Alexanders: Food And Medicine Rolled Into One Plant

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Florist Ephy
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Smyrnium olusatrum, commonly known as Alexanders, horse parsley or alisanders is an edible flowering plant in the Smyrnium genus. This flowering plant thrives in uncultivated areas by the seaside, salt marshes, in hedgerows, woods, in lime soils and wastelands. Smyrnium, Alexander’s genus, derives its name from the Greek word smurna, meaning myrrh, probably because of its aromatic seeds. Basically, there are about 8 species in the genus. While some species are biennials, others are perennials.

[Note: The Right Flowers is not a medical site. Knowledge of and information about the therapeutic benefits and applications of flowers, while known through the ages, does not constitute medical advice. If you are having health issues, you should consult with a physician.]

Alexanders is native to the Mediterranean region, but it has become naturalized in other parts of the world. The plant was brought to Europe by Romans who fondly referred to it as ‘pot herb of Alexandria’.

The plant’s English name most likely refers to Alexander the Great, the ambitious general who founded Alexandria city in Egypt. Some schools of thought hold that the plant’s name is borrowed from the city it was brought from; Alexandria.

For years, Alexanders was grown as a vegetable and medicinal plant. With time, the plant was overtaken by celery as a vegetable. It is thought that celery replaced Alexanders because the former was gradually improved through selective cross-breeding of superior varieties. In spite of being considered inferior to celery, all parts of Alexanders are edible. Its flavor mildly resembles celery’s but has lingering bitter notes.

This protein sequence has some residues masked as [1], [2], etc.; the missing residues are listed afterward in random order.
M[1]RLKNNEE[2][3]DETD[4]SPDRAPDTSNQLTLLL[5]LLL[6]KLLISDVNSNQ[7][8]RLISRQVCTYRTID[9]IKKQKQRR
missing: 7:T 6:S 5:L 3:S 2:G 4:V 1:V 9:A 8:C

Alexanders flowers between April and June. It brings forth yellow-green blossoms arranged in umbels. The flowers are small with egg-like ovaries at the center and inconspicuous sepals. Its blossoms are hermaphrodites and frequented by insect pollinators.

The plant was known to Pliny the Elder who recommended its leaves and flowers for healing cuts and its root as a diuretic. According to Pliny, chewing the herb with some honey and aniseed in the morning freshens the breath.

Apart from its use in oral health, Alexanders was used extensively by ancient people to cure scurvy, a condition caused by lack of vitamin C. Scurvy results in swollen and bleeding gums which also tend to be weak. Sailors normally stocked enough Alexanders in their vessels as a remedy against scurvy during their voyages.

Alexander is known to have emmenagogue properties. Emmenagogue refers to compounds that stimulate the flow of blood to the pelvic region. In addition, the leaves and flowers are said to have antimicrobial properties. They are crushed and applied as poultice over cuts and bruises to hasten healing.

Though Alexanders has long been overtaken by celery as a culinary delight and its fame as a medicinal herb has waned, it is still a great flowering plant to have in your backyard.


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